Partnerships are being developed with organisations based in Brazil and in India. Initial conversations explored the possiilities of collaboration between New British Art, AbstractHouse (Brazil) and UTSHA Foundation (India) with an initial proposal that representatives from each group could take up a residency in each others’ spaces.
Bell project, curated by Marcia Louzada
In early 2016, Darren O’Connor visited New British Art and spent a period of time working with Mark Halliday making a plaster mould in order to make a series of clay bells. Darren left the mould to dry and arranged transport for it to London later in the year. Darren's project was to make a clay bell which would crack up during a performance as part of an event at the Brazilian Embassy in London - a reading of 'Promised Land', a play by Samir Yazbek. An account of the event can be viewed here and here.
Professor Valerie Kaneko-Lukas conducted a Q&A session between the cast, director, artist and an informed audience at the end of the reading.
In the Autumn of 2017, Japanese artist Hitoshi Kimura visited the New British Art foundry for an 11 day residency. His first time in Wales, he continued work on his ongoing HA-NE project and made two new bronze sculptures. Whilst here, Mark took him on a tour of some local castles and beaches, and he visited galleries in Carmarthen and Cardiff before spending the evening at the Royal College of Music & Drama there at the Swn music festival. One of the evenings also saw Quentin Cowan give a performance on his collection of bronze singing bowls, bells and gongs.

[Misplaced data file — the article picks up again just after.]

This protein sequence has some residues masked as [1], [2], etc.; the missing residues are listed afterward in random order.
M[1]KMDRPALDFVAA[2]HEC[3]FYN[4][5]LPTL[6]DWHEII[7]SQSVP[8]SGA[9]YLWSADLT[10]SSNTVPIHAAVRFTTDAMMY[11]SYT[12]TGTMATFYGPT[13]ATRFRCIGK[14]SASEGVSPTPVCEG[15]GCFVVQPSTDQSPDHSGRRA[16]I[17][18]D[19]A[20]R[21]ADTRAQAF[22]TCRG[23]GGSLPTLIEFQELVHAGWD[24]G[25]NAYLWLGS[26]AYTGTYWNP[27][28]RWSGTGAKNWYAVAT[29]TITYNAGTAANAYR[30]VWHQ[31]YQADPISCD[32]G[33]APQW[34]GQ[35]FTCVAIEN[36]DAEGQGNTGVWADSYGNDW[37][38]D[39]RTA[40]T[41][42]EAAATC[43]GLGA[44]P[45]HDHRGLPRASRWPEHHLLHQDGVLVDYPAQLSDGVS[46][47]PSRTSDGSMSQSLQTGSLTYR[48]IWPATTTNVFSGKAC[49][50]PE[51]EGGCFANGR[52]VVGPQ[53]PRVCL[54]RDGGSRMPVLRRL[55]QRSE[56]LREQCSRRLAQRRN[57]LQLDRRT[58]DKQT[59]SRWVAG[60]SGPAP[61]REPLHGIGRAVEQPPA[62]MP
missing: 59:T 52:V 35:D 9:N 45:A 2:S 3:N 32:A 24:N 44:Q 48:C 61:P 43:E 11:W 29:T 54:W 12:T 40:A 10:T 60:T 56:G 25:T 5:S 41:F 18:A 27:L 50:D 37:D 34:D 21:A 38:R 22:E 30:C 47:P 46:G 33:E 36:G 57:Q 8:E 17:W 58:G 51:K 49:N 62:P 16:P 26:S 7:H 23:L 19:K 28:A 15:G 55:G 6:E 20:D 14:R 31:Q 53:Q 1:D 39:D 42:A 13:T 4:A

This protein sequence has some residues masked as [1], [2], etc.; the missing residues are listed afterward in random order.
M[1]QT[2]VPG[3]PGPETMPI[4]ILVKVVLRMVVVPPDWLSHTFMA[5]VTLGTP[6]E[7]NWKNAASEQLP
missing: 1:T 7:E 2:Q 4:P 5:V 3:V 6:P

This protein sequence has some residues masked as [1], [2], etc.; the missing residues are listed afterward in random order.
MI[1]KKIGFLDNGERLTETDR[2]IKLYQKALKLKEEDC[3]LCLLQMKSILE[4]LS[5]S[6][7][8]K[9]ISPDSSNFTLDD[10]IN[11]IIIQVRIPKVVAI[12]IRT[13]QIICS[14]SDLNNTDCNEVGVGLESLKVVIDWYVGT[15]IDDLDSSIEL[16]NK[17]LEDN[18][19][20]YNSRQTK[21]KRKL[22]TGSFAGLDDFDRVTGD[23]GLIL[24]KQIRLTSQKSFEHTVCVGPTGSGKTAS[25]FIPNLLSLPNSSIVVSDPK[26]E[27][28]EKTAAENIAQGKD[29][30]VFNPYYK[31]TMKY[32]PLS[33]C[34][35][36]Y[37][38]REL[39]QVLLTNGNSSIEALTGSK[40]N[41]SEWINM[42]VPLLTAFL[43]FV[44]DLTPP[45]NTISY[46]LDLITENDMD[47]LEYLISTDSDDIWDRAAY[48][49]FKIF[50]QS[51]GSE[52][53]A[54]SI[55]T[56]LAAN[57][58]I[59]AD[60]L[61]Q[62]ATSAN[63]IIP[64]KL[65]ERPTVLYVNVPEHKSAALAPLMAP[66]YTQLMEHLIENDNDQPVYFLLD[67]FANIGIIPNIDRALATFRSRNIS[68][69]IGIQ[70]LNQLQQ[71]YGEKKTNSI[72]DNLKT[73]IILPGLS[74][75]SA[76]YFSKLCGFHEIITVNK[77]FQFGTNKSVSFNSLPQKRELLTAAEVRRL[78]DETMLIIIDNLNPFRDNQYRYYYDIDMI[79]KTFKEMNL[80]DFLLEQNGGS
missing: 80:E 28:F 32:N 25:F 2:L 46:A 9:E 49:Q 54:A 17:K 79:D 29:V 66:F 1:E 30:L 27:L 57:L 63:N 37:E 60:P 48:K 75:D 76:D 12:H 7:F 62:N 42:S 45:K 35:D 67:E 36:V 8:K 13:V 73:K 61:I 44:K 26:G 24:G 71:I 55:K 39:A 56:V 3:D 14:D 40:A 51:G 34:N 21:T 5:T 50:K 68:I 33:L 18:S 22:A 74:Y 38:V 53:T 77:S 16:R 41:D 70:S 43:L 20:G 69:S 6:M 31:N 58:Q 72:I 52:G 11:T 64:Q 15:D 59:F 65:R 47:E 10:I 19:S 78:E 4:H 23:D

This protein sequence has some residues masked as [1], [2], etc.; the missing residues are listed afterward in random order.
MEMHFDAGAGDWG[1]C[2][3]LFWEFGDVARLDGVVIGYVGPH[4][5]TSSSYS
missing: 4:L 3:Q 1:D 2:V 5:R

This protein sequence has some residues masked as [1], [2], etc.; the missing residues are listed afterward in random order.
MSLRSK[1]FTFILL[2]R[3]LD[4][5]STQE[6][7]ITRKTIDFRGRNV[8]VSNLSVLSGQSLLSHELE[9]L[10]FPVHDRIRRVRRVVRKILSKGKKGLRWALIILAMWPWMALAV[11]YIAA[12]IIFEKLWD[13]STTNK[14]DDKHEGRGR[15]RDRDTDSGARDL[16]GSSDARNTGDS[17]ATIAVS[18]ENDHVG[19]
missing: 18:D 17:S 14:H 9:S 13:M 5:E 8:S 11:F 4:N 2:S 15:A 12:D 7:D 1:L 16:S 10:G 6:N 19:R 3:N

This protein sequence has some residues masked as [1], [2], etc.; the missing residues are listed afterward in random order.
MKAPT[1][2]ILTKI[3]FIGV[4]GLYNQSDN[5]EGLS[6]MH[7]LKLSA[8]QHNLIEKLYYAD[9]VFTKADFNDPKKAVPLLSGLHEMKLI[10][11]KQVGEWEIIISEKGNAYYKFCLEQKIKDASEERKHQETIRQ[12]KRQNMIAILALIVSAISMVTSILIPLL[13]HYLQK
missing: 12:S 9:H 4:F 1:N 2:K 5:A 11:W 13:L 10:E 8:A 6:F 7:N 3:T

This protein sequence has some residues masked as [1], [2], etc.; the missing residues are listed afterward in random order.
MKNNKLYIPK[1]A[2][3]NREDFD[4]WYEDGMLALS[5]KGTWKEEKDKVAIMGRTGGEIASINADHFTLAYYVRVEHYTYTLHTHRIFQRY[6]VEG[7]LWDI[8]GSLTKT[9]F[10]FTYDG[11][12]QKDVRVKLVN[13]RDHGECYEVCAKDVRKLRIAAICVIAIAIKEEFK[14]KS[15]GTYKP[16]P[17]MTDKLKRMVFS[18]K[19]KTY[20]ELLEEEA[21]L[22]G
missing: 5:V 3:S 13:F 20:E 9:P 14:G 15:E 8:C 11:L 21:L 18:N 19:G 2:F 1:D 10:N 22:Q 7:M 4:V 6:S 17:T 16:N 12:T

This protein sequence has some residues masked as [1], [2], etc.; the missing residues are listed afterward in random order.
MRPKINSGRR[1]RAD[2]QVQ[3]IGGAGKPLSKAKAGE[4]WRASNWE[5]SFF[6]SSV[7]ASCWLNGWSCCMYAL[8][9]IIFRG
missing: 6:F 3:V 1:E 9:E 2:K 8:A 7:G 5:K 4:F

In September 2015, Canadian ceramic artist Michelle Lemire visited the foundry to spend a week with Mark learning ways she could incorporate bronze casting into her ceramic practice where she usually works in porcelain. Michelle had been granted an award from the Canadian Arts Council and used the money to work intensively with Mark. She has since been able to build her own foundry at her studio in Quebec. You can see her work on her website at http://www.solartceramic.com/en/
Early in 2015, we visited Dawn Boys-Stones and Jamal Eddarai in Marrakech for five days to work towards creating a low tech foundry facility in Jamal's workshop there. Dawn and Jamal had been making welded metal sculptures but wanted to branch out into cast objects after attending one of our bronze casting courses. We used clay and Dawn's donkey's droppings to make our crucibles and plaster and grog moulds to start with some aluminium casts.